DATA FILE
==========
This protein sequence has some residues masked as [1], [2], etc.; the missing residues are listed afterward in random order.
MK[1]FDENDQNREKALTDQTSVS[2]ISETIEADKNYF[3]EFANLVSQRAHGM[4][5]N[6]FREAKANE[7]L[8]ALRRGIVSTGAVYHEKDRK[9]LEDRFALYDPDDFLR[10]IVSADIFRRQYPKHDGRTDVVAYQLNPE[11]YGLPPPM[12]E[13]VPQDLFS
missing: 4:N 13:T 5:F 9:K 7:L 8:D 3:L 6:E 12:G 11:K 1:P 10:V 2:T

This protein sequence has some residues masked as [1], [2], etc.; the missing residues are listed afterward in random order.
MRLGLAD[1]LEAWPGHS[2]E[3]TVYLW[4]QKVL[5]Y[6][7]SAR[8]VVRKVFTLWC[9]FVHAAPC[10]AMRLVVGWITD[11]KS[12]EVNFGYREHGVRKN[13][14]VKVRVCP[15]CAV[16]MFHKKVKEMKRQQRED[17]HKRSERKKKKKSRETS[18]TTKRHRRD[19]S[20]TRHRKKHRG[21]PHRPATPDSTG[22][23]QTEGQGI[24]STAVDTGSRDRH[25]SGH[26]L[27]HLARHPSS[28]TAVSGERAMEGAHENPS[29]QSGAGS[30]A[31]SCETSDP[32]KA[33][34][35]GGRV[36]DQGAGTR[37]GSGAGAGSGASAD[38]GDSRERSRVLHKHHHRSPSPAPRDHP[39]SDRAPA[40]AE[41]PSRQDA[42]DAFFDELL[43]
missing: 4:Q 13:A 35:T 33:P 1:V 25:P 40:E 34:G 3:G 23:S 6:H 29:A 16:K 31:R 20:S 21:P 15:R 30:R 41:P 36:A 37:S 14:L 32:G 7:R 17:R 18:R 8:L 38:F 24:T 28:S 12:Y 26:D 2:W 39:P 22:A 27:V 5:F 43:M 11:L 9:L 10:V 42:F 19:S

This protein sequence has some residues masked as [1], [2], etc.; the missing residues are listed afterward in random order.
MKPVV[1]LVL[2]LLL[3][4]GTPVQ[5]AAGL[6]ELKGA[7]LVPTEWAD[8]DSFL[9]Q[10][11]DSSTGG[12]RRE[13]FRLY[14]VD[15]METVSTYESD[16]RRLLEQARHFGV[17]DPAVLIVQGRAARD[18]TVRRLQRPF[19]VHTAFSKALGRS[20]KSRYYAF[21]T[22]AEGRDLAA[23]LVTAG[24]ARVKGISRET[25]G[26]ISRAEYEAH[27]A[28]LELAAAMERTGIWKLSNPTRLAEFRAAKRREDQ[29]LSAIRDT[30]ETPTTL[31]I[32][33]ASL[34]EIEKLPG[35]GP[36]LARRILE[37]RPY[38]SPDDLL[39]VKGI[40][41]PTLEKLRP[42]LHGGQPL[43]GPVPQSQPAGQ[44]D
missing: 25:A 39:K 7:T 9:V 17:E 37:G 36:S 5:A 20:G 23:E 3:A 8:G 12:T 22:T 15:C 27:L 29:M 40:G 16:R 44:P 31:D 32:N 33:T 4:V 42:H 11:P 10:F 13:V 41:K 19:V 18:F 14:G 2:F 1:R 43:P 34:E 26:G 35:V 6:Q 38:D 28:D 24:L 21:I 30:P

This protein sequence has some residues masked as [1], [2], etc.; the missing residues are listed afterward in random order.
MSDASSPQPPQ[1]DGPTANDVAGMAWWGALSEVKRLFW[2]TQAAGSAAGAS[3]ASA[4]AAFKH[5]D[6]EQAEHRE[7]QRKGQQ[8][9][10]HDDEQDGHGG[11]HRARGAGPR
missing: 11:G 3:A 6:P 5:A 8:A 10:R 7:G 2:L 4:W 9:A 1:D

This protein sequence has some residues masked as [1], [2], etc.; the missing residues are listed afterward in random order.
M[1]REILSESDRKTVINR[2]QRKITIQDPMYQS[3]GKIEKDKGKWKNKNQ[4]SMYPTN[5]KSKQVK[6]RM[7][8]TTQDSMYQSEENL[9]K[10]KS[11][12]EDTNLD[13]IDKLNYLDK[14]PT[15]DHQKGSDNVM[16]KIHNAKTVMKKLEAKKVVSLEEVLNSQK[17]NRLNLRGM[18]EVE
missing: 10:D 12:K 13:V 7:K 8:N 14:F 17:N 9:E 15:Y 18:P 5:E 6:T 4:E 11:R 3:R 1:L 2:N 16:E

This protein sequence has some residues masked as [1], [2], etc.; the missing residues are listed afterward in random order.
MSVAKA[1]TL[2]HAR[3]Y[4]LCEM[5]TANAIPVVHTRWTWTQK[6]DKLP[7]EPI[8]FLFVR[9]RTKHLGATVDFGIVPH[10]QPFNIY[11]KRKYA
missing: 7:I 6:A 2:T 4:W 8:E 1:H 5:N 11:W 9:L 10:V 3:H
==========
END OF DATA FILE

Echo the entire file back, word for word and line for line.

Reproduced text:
This protein sequence has some residues masked as [1], [2], etc.; the missing residues are listed afterward in random order.
MK[1]FDENDQNREKALTDQTSVS[2]ISETIEADKNYF[3]EFANLVSQRAHGM[4][5]N[6]FREAKANE[7]L[8]ALRRGIVSTGAVYHEKDRK[9]LEDRFALYDPDDFLR[10]IVSADIFRRQYPKHDGRTDVVAYQLNPE[11]YGLPPPM[12]E[13]VPQDLFS
missing: 4:N 13:T 5:F 9:K 7:L 8:D 3:L 6:E 12:G 11:K 1:P 10:V 2:T

This protein sequence has some residues masked as [1], [2], etc.; the missing residues are listed afterward in random order.
MRLGLAD[1]LEAWPGHS[2]E[3]TVYLW[4]QKVL[5]Y[6][7]SAR[8]VVRKVFTLWC[9]FVHAAPC[10]AMRLVVGWITD[11]KS[12]EVNFGYREHGVRKN[13][14]VKVRVCP[15]CAV[16]MFHKKVKEMKRQQRED[17]HKRSERKKKKKSRETS[18]TTKRHRRD[19]S[20]TRHRKKHRG[21]PHRPATPDSTG[22][23]QTEGQGI[24]STAVDTGSRDRH[25]SGH[26]L[27]HLARHPSS[28]TAVSGERAMEGAHENPS[29]QSGAGS[30]A[31]SCETSDP[32]KA[33][34][35]GGRV[36]DQGAGTR[37]GSGAGAGSGASAD[38]GDSRERSRVLHKHHHRSPSPAPRDHP[39]SDRAPA[40]AE[41]PSRQDA[42]DAFFDELL[43]
missing: 4:Q 13:A 35:T 33:P 1:V 25:P 40:E 34:G 3:G 23:S 6:H 29:A 16:K 31:R 20:S 21:P 15:R 30:R 41:P 36:A 37:S 14:L 32:G 7:R 17:R 18:R 8:L 38:F 24:T 28:S 12:Y 26:D 2:W 39:P 22:A 27:V 5:F 43:M 11:L 9:L 10:V 42:F 19:S

This protein sequence has some residues masked as [1], [2], etc.; the missing residues are listed afterward in random order.
MKPVV[1]LVL[2]LLL[3][4]GTPVQ[5]AAGL[6]ELKGA[7]LVPTEWAD[8]DSFL[9]Q[10][11]DSSTGG[12]RRE[13]FRLY[14]VD[15]METVSTYESD[16]RRLLEQARHFGV[17]DPAVLIVQGRAARD[18]TVRRLQRPF[19]VHTAFSKALGRS[20]KSRYYAF[21]T[22]AEGRDLAA[23]LVTAG[24]ARVKGISRET[25]G[26]ISRAEYEAH[27]A[28]LELAAAMERTGIWKLSNPTRLAEFRAAKRREDQ[29]LSAIRDT[30]ETPTTL[31]I[32][33]ASL[34]EIEKLPG[35]GP[36]LARRILE[37]RPY[38]SPDDLL[39]VKGI[40][41]PTLEKLRP[42]LHGGQPL[43]GPVPQSQPAGQ[44]D
missing: 25:A 39:K 7:T 9:V 17:E 37:G 36:S 5:A 20:G 23:E 3:A 8:G 12:T 22:T 15:C 27:L 29:M 40:G 16:R 44:P 31:D 32:N 33:T 4:V 42:H 11:P 10:F 13:V 41:K 19:V 18:F 14:G 2:F 1:R 43:P 34:E 26:G 35:V 6:Q 38:D 28:D 24:L 21:I 30:P

This protein sequence has some residues masked as [1], [2], etc.; the missing residues are listed afterward in random order.
MSDASSPQPPQ[1]DGPTANDVAGMAWWGALSEVKRLFW[2]TQAAGSAAGAS[3]ASA[4]AAFKH[5]D[6]EQAEHRE[7]QRKGQQ[8][9][10]HDDEQDGHGG[11]HRARGAGPR
missing: 11:G 3:A 6:P 5:A 8:A 10:R 7:G 2:L 4:W 9:A 1:D

This protein sequence has some residues masked as [1], [2], etc.; the missing residues are listed afterward in random order.
M[1]REILSESDRKTVINR[2]QRKITIQDPMYQS[3]GKIEKDKGKWKNKNQ[4]SMYPTN[5]KSKQVK[6]RM[7][8]TTQDSMYQSEENL[9]K[10]KS[11][12]EDTNLD[13]IDKLNYLDK[14]PT[15]DHQKGSDNVM[16]KIHNAKTVMKKLEAKKVVSLEEVLNSQK[17]NRLNLRGM[18]EVE
missing: 10:D 12:K 13:V 7:K 8:N 14:F 17:N 9:E 15:Y 18:P 5:E 6:T 4:E 11:R 3:R 1:L 2:N 16:E

This protein sequence has some residues masked as [1], [2], etc.; the missing residues are listed afterward in random order.
MSVAKA[1]TL[2]HAR[3]Y[4]LCEM[5]TANAIPVVHTRWTWTQK[6]DKLP[7]EPI[8]FLFVR[9]RTKHLGATVDFGIVPH[10]QPFNIY[11]KRKYA
missing: 7:I 6:A 2:T 4:W 8:E 1:H 5:N 11:W 9:L 10:V 3:H